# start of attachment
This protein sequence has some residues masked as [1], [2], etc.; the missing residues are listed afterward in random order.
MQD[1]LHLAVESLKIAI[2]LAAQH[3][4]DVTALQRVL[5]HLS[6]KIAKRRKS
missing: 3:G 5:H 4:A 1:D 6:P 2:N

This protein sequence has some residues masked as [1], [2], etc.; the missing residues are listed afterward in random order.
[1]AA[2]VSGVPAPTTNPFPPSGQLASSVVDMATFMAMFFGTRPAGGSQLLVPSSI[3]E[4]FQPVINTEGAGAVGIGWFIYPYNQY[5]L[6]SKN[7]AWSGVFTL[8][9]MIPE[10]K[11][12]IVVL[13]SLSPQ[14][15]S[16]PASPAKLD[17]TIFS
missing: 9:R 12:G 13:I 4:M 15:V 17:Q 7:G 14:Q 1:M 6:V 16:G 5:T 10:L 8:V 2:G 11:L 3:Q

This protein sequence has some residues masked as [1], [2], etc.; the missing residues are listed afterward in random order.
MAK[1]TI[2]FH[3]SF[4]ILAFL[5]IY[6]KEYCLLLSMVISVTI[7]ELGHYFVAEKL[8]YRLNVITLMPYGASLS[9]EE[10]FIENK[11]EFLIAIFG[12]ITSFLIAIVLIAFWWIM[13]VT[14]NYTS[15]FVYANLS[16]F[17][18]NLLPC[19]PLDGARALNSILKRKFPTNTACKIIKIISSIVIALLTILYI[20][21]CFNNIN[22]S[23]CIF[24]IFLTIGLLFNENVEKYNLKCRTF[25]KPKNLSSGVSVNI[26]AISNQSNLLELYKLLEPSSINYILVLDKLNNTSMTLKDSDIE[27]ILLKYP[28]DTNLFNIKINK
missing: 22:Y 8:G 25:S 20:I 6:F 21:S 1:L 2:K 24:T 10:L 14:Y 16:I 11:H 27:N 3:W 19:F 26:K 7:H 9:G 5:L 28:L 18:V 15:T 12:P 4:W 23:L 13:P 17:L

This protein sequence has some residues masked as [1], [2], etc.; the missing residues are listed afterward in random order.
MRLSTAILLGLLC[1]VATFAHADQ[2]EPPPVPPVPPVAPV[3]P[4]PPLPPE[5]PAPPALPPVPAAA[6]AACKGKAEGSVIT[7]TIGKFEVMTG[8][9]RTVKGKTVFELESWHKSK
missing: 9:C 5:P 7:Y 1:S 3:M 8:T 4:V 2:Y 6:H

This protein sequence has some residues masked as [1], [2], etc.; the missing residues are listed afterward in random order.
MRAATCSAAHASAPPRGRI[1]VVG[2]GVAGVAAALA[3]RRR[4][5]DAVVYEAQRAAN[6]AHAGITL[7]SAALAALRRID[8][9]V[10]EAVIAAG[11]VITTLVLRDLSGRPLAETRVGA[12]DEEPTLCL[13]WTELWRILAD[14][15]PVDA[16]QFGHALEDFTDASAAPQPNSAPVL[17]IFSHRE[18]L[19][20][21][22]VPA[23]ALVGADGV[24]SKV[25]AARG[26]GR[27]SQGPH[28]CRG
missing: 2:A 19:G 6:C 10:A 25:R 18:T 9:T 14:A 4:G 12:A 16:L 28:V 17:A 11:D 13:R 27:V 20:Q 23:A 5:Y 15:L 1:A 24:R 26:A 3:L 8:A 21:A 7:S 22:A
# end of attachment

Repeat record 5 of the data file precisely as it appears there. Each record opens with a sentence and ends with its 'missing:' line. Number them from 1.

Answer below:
This protein sequence has some residues masked as [1], [2], etc.; the missing residues are listed afterward in random order.
MRAATCSAAHASAPPRGRI[1]VVG[2]GVAGVAAALA[3]RRR[4][5]DAVVYEAQRAAN[6]AHAGITL[7]SAALAALRRID[8][9]V[10]EAVIAAG[11]VITTLVLRDLSGRPLAETRVGA[12]DEEPTLCL[13]WTELWRILAD[14][15]PVDA[16]QFGHALEDFTDASAAPQPNSAPVL[17]IFSHRE[18]L[19][20][21][22]VPA[23]ALVGADGV[24]SKV[25]AARG[26]GR[27]SQGPH[28]CRG
missing: 2:A 19:G 6:C 10:A 25:R 18:T 9:T 14:A 4:G 12:A 16:L 28:V 17:A 11:D 13:R 27:V 20:Q 23:A 5:Y 15:L 1:A 24:R 26:A 3:L 8:A 21:A 7:S 22:A